The Daily Beast
Original Article: thebea.st/11QMsfL
An FDA committee recommends shrinking lifetime ban to one-year ‘deferral period’—but it’s still more politics than science.
Can you be a victim of discrimination if no one knows you are?
Such is the case for gay and bisexual men, who are still, in 2014, banned from donating blood, even though most people probably don’t know it. This week, an FDA committee recommended modifying the ban, but essentially still keeping it in place. I’m not impressed.
I first found out about the gay blood ban when I innocently went to donate blood about 15 years ago, just after I’d come out. I schlepped down to the blood drive, innocently filled out the questionnaire, and was told at the last minute that I was ineligible. Why? Because I admitted having sex with another man after 1977.
That’s right: one sexual encounter with another man since the Carter administration, and you’re not allowed to give blood.
Of course, if you lie—for example, because you’re in the closet, or because you’re basically straight but there was that one time in college—then, no problem. It’s not like there’s a background check. Thus, perversely, the ban keeps the riskiest donors—men who have sex with men but aren’t open about it—in the pool, while keeping safe, monogamous, or asexual-for-twenty-years gay men out.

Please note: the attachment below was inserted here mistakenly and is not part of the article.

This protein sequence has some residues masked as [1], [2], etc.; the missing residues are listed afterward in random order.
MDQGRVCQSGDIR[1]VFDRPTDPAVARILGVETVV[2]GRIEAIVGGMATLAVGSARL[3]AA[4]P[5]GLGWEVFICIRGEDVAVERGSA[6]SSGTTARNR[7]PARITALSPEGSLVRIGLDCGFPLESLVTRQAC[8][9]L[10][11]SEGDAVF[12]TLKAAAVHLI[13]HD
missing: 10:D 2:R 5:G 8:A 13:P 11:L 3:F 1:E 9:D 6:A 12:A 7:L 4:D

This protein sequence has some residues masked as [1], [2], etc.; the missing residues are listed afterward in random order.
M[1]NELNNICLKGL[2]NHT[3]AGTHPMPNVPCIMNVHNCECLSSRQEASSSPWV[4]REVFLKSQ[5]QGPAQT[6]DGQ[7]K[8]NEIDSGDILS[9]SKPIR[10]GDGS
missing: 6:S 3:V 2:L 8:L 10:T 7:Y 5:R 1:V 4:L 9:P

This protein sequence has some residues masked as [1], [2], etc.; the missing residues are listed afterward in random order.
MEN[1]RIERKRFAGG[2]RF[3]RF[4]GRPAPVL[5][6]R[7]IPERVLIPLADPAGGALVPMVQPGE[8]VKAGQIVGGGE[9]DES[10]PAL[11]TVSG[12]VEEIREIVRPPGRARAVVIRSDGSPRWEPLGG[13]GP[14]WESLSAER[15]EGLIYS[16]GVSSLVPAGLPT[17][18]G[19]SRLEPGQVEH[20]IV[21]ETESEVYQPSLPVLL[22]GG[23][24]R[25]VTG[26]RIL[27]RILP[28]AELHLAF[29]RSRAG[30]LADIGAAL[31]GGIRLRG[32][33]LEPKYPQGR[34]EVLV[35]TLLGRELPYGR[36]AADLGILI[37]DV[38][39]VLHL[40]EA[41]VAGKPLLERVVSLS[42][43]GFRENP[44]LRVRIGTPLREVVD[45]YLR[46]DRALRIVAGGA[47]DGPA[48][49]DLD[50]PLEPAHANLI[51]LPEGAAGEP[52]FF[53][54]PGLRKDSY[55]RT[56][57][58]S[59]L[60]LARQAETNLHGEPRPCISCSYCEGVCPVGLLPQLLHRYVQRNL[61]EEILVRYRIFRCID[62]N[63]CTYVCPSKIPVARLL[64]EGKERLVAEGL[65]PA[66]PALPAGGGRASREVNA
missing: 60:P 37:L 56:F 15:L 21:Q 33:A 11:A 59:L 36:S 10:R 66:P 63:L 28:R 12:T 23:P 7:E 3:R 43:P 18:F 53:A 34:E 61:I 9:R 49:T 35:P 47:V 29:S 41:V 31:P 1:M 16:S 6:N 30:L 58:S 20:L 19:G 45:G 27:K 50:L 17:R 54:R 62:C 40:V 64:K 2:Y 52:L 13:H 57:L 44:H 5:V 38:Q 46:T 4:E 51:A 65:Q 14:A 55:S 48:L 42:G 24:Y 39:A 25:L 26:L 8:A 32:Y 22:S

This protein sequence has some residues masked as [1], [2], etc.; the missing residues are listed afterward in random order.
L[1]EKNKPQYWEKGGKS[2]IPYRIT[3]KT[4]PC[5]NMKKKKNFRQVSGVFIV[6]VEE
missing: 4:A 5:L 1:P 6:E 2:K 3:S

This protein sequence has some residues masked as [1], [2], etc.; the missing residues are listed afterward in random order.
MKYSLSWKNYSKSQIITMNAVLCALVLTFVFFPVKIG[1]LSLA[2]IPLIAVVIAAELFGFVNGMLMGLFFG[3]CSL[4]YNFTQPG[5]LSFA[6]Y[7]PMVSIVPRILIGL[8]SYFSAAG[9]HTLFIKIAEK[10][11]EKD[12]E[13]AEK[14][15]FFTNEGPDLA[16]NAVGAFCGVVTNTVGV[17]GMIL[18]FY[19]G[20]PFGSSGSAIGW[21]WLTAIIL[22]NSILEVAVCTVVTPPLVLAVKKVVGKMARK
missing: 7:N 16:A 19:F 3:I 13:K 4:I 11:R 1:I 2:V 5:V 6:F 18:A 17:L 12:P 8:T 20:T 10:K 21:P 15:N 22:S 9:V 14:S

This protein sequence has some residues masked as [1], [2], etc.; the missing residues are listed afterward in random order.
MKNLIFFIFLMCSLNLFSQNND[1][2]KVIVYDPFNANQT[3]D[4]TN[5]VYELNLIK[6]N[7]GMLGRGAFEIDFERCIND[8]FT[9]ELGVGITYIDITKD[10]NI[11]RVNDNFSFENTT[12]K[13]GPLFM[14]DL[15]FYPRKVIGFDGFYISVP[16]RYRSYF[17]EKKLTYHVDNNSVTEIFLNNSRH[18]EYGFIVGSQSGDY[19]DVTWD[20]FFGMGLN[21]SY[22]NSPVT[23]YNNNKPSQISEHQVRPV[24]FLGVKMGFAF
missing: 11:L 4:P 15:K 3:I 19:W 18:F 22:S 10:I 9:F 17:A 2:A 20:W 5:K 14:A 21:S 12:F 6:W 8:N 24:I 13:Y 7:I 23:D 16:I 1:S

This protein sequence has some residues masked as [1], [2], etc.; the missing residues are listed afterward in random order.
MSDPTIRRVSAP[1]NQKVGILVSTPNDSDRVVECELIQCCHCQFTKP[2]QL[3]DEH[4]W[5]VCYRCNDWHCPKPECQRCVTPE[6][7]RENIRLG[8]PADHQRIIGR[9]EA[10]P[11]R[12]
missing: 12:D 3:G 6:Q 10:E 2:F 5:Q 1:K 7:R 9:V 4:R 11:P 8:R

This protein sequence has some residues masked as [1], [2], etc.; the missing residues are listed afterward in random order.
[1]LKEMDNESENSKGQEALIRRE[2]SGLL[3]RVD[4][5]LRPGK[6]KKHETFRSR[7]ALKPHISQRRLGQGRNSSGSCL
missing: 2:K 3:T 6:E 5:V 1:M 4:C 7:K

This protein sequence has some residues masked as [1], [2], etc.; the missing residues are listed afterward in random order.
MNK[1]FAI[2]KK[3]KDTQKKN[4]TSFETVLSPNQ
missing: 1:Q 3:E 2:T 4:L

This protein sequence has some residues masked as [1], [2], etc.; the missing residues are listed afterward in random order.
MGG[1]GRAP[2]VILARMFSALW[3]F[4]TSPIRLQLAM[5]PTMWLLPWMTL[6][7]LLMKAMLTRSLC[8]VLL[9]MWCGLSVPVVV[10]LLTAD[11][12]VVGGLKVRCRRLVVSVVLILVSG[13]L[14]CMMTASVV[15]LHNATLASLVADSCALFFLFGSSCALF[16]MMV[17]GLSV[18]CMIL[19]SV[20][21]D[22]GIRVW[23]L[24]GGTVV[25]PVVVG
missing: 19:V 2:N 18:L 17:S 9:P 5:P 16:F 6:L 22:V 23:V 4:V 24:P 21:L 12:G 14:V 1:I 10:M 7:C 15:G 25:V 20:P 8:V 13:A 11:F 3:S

Obviously, the ban once made sense. It was instituted in 1983, at the height of the AIDS crisis. There was no way to test blood for HIV, and excluding gays was a prudent move.
But that was 31 years ago. Testing methods can now detect HIV within ten days of infection. And a more relevant questionnaire—say, asking men if they’ve had unprotected sex, period, rather than sex with other men—would render the risk of HIV contamination infinitesimal. Much smaller, in fact, than that of other pathogens. Yet, nothing has changed.
Full text of article available at link below: thebea.st/11QMsfL